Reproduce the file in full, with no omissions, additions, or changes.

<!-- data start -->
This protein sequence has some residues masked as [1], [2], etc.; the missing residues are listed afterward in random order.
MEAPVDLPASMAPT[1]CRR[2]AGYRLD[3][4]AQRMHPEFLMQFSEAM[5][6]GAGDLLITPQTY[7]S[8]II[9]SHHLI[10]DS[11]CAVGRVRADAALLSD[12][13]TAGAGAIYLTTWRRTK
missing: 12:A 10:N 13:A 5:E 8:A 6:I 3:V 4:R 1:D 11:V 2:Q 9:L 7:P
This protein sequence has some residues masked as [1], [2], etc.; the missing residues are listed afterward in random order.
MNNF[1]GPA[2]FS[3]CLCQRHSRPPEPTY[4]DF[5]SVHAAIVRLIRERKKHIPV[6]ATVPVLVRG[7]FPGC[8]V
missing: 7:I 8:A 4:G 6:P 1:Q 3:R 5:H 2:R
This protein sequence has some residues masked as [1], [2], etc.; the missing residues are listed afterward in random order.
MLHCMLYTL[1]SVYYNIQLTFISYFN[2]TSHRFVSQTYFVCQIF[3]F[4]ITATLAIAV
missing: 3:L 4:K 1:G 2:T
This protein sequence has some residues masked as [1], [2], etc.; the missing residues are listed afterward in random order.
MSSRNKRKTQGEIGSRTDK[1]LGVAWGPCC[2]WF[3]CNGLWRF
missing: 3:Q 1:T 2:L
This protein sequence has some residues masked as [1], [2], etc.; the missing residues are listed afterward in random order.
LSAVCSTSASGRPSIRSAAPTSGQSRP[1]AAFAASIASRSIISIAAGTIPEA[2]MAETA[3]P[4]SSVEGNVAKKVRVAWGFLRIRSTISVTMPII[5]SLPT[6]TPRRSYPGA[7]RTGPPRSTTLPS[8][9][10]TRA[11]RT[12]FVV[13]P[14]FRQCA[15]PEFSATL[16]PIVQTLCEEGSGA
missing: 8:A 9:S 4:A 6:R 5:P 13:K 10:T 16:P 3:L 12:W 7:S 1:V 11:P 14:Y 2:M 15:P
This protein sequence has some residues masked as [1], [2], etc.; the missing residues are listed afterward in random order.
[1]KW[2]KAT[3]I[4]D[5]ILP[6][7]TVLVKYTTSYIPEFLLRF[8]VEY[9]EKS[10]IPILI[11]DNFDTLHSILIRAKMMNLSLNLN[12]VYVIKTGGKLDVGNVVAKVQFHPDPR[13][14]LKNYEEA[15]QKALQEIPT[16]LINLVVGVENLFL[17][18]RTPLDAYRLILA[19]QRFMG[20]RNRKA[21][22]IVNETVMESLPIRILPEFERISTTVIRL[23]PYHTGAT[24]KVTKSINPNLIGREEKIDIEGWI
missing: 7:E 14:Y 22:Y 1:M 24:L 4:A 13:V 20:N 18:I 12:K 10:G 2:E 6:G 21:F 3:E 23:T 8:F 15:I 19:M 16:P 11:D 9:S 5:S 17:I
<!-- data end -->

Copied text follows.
This protein sequence has some residues masked as [1], [2], etc.; the missing residues are listed afterward in random order.
MEAPVDLPASMAPT[1]CRR[2]AGYRLD[3][4]AQRMHPEFLMQFSEAM[5][6]GAGDLLITPQTY[7]S[8]II[9]SHHLI[10]DS[11]CAVGRVRADAALLSD[12][13]TAGAGAIYLTTWRRTK
missing: 12:A 10:N 13:A 5:E 8:A 6:I 3:V 4:R 1:D 11:V 2:Q 9:L 7:P
This protein sequence has some residues masked as [1], [2], etc.; the missing residues are listed afterward in random order.
MNNF[1]GPA[2]FS[3]CLCQRHSRPPEPTY[4]DF[5]SVHAAIVRLIRERKKHIPV[6]ATVPVLVRG[7]FPGC[8]V
missing: 7:I 8:A 4:G 6:P 1:Q 3:R 5:H 2:R
This protein sequence has some residues masked as [1], [2], etc.; the missing residues are listed afterward in random order.
MLHCMLYTL[1]SVYYNIQLTFISYFN[2]TSHRFVSQTYFVCQIF[3]F[4]ITATLAIAV
missing: 3:L 4:K 1:G 2:T
This protein sequence has some residues masked as [1], [2], etc.; the missing residues are listed afterward in random order.
MSSRNKRKTQGEIGSRTDK[1]LGVAWGPCC[2]WF[3]CNGLWRF
missing: 3:Q 1:T 2:L
This protein sequence has some residues masked as [1], [2], etc.; the missing residues are listed afterward in random order.
LSAVCSTSASGRPSIRSAAPTSGQSRP[1]AAFAASIASRSIISIAAGTIPEA[2]MAETA[3]P[4]SSVEGNVAKKVRVAWGFLRIRSTISVTMPII[5]SLPT[6]TPRRSYPGA[7]RTGPPRSTTLPS[8][9][10]TRA[11]RT[12]FVV[13]P[14]FRQCA[15]PEFSATL[16]PIVQTLCEEGSGA
missing: 8:A 9:S 4:A 6:R 5:P 13:K 10:T 16:P 3:L 12:W 7:S 1:V 11:P 14:Y 2:M 15:P
This protein sequence has some residues masked as [1], [2], etc.; the missing residues are listed afterward in random order.
[1]KW[2]KAT[3]I[4]D[5]ILP[6][7]TVLVKYTTSYIPEFLLRF[8]VEY[9]EKS[10]IPILI[11]DNFDTLHSILIRAKMMNLSLNLN[12]VYVIKTGGKLDVGNVVAKVQFHPDPR[13][14]LKNYEEA[15]QKALQEIPT[16]LINLVVGVENLFL[17][18]RTPLDAYRLILA[19]QRFMG[20]RNRKA[21][22]IVNETVMESLPIRILPEFERISTTVIRL[23]PYHTGAT[24]KVTKSINPNLIGREEKIDIEGWI
missing: 7:E 14:Y 22:Y 1:M 24:L 4:A 13:V 20:N 18:I 12:K 10:G 2:E 6:G 21:F 3:E 23:T 8:F 15:I 19:M 16:P 11:D 9:S 5:S 17:I